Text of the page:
photo by Matt Glassett
A few years ago, Arcade Fire provided me with ultimately my greatest concert experience. But the one unsettling thing about their performance was the seeming lack of happiness and joy. Despite the uplifting nature of the band's songs, it seemed tough for Win Butler to put on a smile. So it's pretty great to see a band with songs almost as epic and almost as uplifting as Arcade Fire's with a lead singer who smiles. A lot.
That's what makes Steel Train's live show so phenomenal: they have a ridiculous amount of fun when they play, and the audience can't help but to have fun with them. From lead singer Jack Antonoff using the set-list to blow his nose to the entire group singing together their "Road Song" as a family, the band knows how to have a good time. And oh yeah, their music is incredible.
Steel Train has toured with The Format and The Hush Sound, and for good reason: they make similar soaring, brilliant pop-rock tracks, each seeming to require some kind of sing along "la la," "oh oh," or "ooo." If you've listened to their most recent full-length Trampoline, you know what I'm talking about. From quick, catchy sing-alongs ("I Feel Weird") to sweeping, U2-inspired anthems ("Alone on the Sea") to subdued, quieter cuts ("Dakota," "Kill Monsters In The Rain"), Steel Train's arsenal is absolutely loaded, and in concert they truly let it all go, playing nearly everything off of Trampoline, some old stuff, and a few killer bonuses: covers were abound, with "Mamma Mia," "The Weight," and most notably, "Scenes From An Italian Restaurant" (in the middle of perhaps their most epic track, "Day In The Life" rip-off "A Magazine").
On top of the covers, new songs were premiered. The band wasn't able to play their scheduled set at NJ summer festival All Points West in '09 (Happy New Year, by the way!), and Antonoff explained that he was most upset about not being able to play their new song, "Song Burning In Hell." After telling his fellow band-mates that the "pressure was on," Steel Train proceeded to blow my mind, absolutely killing the new tune which was complete with: "whoas," "ooos," and a climactic "la la la" and "come on come on" split between the two halves of the audience that would make Ben Folds proud. Not to mention the song's drum breakdown, in which every member of the band found themselves jamming on some form of percussion. An absolute stunner; but then again, every song is a stunner at a Steel Train concert.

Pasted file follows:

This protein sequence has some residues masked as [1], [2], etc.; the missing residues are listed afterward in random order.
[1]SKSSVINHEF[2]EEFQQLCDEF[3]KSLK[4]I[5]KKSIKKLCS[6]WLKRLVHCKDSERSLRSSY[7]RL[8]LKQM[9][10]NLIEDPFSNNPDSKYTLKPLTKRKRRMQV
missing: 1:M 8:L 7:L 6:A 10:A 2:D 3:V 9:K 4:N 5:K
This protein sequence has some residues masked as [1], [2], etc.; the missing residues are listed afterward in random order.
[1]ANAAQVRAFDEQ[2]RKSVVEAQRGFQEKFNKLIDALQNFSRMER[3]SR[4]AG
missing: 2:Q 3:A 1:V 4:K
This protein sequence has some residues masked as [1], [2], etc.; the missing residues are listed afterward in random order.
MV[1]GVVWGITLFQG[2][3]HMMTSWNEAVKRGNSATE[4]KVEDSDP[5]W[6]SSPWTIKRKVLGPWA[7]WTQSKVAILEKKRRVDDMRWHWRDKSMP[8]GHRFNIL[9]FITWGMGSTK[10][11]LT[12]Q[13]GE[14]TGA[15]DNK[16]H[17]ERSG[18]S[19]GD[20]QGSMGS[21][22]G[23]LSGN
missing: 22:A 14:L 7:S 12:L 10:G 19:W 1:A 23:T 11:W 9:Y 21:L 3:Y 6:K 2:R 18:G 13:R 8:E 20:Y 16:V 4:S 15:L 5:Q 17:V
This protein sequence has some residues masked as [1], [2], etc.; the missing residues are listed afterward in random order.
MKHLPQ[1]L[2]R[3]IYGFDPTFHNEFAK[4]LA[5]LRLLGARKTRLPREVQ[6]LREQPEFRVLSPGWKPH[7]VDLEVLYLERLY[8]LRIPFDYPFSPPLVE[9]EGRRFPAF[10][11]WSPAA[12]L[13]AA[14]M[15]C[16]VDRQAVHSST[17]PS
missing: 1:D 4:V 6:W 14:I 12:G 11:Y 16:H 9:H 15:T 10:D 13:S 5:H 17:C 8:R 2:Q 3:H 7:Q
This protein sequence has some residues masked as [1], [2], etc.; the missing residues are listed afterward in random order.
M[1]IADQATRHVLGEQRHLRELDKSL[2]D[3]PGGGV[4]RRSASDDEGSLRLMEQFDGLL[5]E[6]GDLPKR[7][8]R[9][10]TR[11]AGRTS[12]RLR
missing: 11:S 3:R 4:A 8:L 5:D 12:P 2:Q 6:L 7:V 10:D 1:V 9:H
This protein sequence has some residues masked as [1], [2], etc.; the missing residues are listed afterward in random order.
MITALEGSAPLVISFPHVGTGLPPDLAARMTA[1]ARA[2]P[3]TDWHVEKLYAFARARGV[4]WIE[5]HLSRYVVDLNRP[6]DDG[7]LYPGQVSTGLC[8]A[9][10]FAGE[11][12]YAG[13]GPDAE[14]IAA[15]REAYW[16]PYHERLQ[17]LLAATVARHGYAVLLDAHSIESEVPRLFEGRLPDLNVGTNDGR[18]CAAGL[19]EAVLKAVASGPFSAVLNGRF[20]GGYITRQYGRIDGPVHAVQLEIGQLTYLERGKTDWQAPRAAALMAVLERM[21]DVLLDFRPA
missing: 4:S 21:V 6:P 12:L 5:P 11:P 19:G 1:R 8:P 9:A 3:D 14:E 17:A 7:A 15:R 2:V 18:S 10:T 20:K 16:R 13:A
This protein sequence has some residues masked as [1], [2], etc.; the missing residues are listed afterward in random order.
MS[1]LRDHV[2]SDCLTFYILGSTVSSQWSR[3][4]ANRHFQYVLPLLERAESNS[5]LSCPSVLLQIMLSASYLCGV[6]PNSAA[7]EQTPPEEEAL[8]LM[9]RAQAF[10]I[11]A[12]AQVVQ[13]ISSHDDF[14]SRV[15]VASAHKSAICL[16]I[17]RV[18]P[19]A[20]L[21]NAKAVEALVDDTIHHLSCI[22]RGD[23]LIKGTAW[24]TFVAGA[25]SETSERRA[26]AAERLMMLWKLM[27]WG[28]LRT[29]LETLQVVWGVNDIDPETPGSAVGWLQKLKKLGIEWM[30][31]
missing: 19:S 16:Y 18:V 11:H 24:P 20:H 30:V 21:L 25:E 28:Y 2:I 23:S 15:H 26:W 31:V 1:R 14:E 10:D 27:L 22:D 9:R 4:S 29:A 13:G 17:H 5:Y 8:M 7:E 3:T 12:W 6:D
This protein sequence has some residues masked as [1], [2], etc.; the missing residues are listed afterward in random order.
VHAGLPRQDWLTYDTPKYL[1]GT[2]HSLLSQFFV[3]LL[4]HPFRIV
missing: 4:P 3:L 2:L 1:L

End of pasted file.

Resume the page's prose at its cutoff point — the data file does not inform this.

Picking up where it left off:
If you couldn't tell from all my references to "epic pop-rock," Steel Train's sound is heavily derivative of The Format's. So it's no surprise that Antonoff and Nate Ruess (formerly The Format's lead singer) are buds. And if you've been paying attention, it shouldn't shock you that Antonoff is a part of Ruess' incredible new band Fun., PMA fave.
Special guests were promised at both nights of Steel Train's two-night New Jersey stint (their homecoming set at Maxwell's, an incredible venue) and I couldn't help but to hope for an appearance from musical mastermind Ruess. Unfortunately, Antonoff let me know after the Tuesday show that Nate would be their the following night. But I guess it was for the better. I was there for Steel Train, and they gave me about as good of a concert as I've ever seen.
It should be mentioned that opener Chris Ayer was excellent, a Jason Mraz, Kris Allen-type with an acoustic guitar, a smooth voice, and some clever, culturally relevant lyrics.